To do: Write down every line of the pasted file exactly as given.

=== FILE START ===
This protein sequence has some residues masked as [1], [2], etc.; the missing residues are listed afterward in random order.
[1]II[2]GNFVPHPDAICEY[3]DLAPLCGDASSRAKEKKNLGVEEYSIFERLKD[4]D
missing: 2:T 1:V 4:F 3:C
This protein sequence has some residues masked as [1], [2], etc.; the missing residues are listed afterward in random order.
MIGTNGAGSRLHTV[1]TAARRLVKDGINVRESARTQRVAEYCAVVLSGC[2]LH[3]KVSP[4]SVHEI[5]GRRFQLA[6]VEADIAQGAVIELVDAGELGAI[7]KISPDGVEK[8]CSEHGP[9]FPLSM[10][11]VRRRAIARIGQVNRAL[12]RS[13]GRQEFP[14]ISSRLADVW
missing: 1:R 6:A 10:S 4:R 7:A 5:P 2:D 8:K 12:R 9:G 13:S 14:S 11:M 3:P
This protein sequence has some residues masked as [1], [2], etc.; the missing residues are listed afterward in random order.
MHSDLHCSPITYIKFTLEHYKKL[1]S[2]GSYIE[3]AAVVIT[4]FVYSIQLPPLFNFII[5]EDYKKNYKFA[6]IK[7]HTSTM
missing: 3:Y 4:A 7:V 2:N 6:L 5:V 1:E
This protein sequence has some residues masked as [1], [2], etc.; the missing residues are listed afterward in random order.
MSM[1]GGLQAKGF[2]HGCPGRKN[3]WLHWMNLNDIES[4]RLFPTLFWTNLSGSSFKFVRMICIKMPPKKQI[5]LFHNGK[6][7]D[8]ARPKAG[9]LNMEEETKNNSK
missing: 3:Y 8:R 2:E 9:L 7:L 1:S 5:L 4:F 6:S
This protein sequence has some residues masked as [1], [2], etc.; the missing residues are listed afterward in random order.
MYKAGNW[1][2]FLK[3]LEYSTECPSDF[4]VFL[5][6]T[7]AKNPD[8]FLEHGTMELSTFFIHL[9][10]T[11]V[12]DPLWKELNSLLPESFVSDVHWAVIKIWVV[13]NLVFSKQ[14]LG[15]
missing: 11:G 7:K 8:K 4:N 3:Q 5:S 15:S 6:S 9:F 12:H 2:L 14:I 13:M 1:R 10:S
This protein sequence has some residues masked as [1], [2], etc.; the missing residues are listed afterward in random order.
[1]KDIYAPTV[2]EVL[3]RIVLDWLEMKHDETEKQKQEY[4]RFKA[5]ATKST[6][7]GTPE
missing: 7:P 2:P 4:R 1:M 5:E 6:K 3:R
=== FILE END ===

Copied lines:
This protein sequence has some residues masked as [1], [2], etc.; the missing residues are listed afterward in random order.
[1]II[2]GNFVPHPDAICEY[3]DLAPLCGDASSRAKEKKNLGVEEYSIFERLKD[4]D
missing: 2:T 1:V 4:F 3:C
This protein sequence has some residues masked as [1], [2], etc.; the missing residues are listed afterward in random order.
MIGTNGAGSRLHTV[1]TAARRLVKDGINVRESARTQRVAEYCAVVLSGC[2]LH[3]KVSP[4]SVHEI[5]GRRFQLA[6]VEADIAQGAVIELVDAGELGAI[7]KISPDGVEK[8]CSEHGP[9]FPLSM[10][11]VRRRAIARIGQVNRAL[12]RS[13]GRQEFP[14]ISSRLADVW
missing: 1:R 6:A 10:S 4:R 7:A 5:P 2:D 8:K 12:R 9:G 13:S 14:S 11:M 3:P
This protein sequence has some residues masked as [1], [2], etc.; the missing residues are listed afterward in random order.
MHSDLHCSPITYIKFTLEHYKKL[1]S[2]GSYIE[3]AAVVIT[4]FVYSIQLPPLFNFII[5]EDYKKNYKFA[6]IK[7]HTSTM
missing: 3:Y 4:A 7:V 2:N 6:L 5:V 1:E
This protein sequence has some residues masked as [1], [2], etc.; the missing residues are listed afterward in random order.
MSM[1]GGLQAKGF[2]HGCPGRKN[3]WLHWMNLNDIES[4]RLFPTLFWTNLSGSSFKFVRMICIKMPPKKQI[5]LFHNGK[6][7]D[8]ARPKAG[9]LNMEEETKNNSK
missing: 3:Y 8:R 2:E 9:L 7:L 1:S 5:L 4:F 6:S
This protein sequence has some residues masked as [1], [2], etc.; the missing residues are listed afterward in random order.
MYKAGNW[1][2]FLK[3]LEYSTECPSDF[4]VFL[5][6]T[7]AKNPD[8]FLEHGTMELSTFFIHL[9][10]T[11]V[12]DPLWKELNSLLPESFVSDVHWAVIKIWVV[13]NLVFSKQ[14]LG[15]
missing: 11:G 7:K 8:K 4:N 3:Q 5:S 15:S 6:S 9:F 12:H 2:L 14:I 13:M 1:R 10:S
This protein sequence has some residues masked as [1], [2], etc.; the missing residues are listed afterward in random order.
[1]KDIYAPTV[2]EVL[3]RIVLDWLEMKHDETEKQKQEY[4]RFKA[5]ATKST[6][7]GTPE
missing: 7:P 2:P 4:R 1:M 5:E 6:K 3:R